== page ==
Where February’s Tornado Threat Is Typically Highest

Published in 9 February, 2021

At a Glance

  • Parts of the South are most likely to have tornadoes in February.

  • February averages the second-fewest number of tornadoes per year.

  • Over the past 20 years, February had the third-highest number of tornado deaths.

February is a winter month, but severe weather is still a threat, and when tornadoes occur, they can be deadly. In fact, the threat of severe weather and tornadoes is expected across parts of the South this week.

Severe thunderstorms and tornadoes often develop in the winter months when a strong jet stream disturbance moves across the South, Ohio Valley or East and cold air near the surface is either in retreat or absent.

The map above shows where tornadoes occur most often in February: mainly in the Deep South, but also in the Ohio Valley or parts of the Carolinas from time to time. The South is at an elevated risk due to the proximity to the Gulf of Mexico, where warm, moist air can surge northward, adding to instability in the atmosphere.

However, tornadoes can develop outside of the red-shaded areas on rare occasions. On Feb. 24, 2016, Virginia’s first deadly February tornadoes occurred and the first F/EF2 or stronger February tornado on record formed in Pennsylvania.

February’s Tornado History

February has averaged 41 tornadoes in the 20-year period of 1999 to 2018. This makes it the second-least tornadic month, in a virtual tie with January. Four of those 20 years have reported less than 10 tornadoes, while two years saw more than 100 in February.

Average monthly U.S. tornadoes, 1999-2018.

February 2016 had the second-highest number of tornadoes in the month when 136 twisters occurred; Records date back to 1950. The record for the most February tornadoes was set in 2008, when 147 tornadoes were confirmed. February 2010 had the fewest tornadoes for the month, with just one.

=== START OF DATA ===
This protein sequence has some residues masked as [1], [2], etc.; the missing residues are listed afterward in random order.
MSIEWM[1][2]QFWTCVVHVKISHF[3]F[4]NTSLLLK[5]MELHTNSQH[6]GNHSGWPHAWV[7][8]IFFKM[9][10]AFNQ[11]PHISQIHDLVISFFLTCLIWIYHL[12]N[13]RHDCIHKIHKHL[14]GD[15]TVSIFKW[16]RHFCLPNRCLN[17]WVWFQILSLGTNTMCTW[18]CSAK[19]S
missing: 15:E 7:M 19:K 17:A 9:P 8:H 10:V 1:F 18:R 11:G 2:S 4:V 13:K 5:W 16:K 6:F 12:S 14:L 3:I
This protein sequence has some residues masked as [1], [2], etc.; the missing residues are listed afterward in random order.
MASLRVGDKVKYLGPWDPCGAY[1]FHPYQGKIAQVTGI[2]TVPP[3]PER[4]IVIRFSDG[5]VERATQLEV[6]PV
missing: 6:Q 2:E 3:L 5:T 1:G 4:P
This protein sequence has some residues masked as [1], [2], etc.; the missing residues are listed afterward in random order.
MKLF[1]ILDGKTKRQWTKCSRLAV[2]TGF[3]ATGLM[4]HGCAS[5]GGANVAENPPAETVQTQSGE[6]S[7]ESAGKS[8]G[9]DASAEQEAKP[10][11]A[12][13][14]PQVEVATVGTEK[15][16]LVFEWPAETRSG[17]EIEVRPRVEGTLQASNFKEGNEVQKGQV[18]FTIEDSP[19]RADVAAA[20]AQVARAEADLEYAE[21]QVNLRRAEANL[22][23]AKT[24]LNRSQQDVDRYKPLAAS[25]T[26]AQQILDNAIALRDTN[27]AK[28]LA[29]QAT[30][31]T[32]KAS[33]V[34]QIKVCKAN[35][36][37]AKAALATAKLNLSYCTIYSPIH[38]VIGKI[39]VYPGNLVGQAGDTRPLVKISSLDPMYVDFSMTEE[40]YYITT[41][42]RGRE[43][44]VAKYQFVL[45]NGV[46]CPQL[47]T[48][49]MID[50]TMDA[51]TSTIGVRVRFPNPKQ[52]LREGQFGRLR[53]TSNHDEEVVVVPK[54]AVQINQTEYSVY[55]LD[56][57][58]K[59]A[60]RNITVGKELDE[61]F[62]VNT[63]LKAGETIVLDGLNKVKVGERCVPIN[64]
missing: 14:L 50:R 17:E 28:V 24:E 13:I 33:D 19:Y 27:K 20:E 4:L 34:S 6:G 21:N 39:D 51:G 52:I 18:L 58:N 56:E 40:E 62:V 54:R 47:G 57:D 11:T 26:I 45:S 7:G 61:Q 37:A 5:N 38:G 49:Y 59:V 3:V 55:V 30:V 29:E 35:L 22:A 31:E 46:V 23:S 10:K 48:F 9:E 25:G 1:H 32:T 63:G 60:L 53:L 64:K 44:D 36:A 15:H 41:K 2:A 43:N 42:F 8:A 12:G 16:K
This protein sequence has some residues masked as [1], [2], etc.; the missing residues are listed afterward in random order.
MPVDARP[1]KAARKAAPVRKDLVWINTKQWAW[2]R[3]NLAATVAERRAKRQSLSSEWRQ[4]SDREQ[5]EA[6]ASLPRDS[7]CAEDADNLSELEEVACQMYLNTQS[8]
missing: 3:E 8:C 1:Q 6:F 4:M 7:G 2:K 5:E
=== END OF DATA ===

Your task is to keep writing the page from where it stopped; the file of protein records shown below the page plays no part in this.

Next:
The so-called Super Tuesday outbreak of Feb. 5-6, 2008, had the largest number of tornadoes for a single February event, with 86 confirmed. Feb. 23-24, 2016, ranks as the second-largest February tornado outbreak, with 75 tornadoes, according to NOAA’s storm events database.

February’s deadliest tornado on record since 1950 was an F4 that struck Mississippi on Feb. 21, 1971, killing 58 people, said Dr. Greg Forbes, severe weather expert with The Weather Channel. An outbreak of tornadoes on Feb. 19-20, 1884, reportedly left 167 people dead in the Southeast.

Just last year, one person was killed by an EF3 tornado that tore through Columbus, Mississippi, on Feb. 23, 2019.

Winter Tornadoes Are Dangerous

Several factors make winter severe outbreaks so dangerous:

Storms move rapidly: Severe thunderstorms can often move at speeds above 55 mph, given the strength of steering winds aloft. This is why it’s best to take shelter immediately when receiving a warning. Don’t go outside or look out the window first to verify the threat.

Tornadoes can be rain-wrapped: Brief, rain-wrapped tornadoes can sometimes form with little warning embedded in long squall lines of severe thunderstorms, even if no supercell thunderstorms develop. In some supercell tornadoes, rain might hide the tornado.

Straight-line wind damage: A fast-moving squall line of severe thunderstorms can produce straight-line winds on the order of those estimated with EF0 or, in more rare incidents, EF1 tornadoes. Downed trees and power lines and even structural damage are possible in these situations, without a tornado in progress.

Severe weather can happen any hour of the day: Severe thunderstorms can erupt during the overnight hours or in the morning, not necessarily during the typical late-afternoon/evening time frame, with such strong jet-stream-level energy in winter.

If you don’t have one, it’s time to review or develop a severe weather plan.

Do you know where to take shelter if you receive a tornado warning in the middle of the night? How would you receive that warning? Severe weather will ramp up into March, followed by the peak months of April, May and June.

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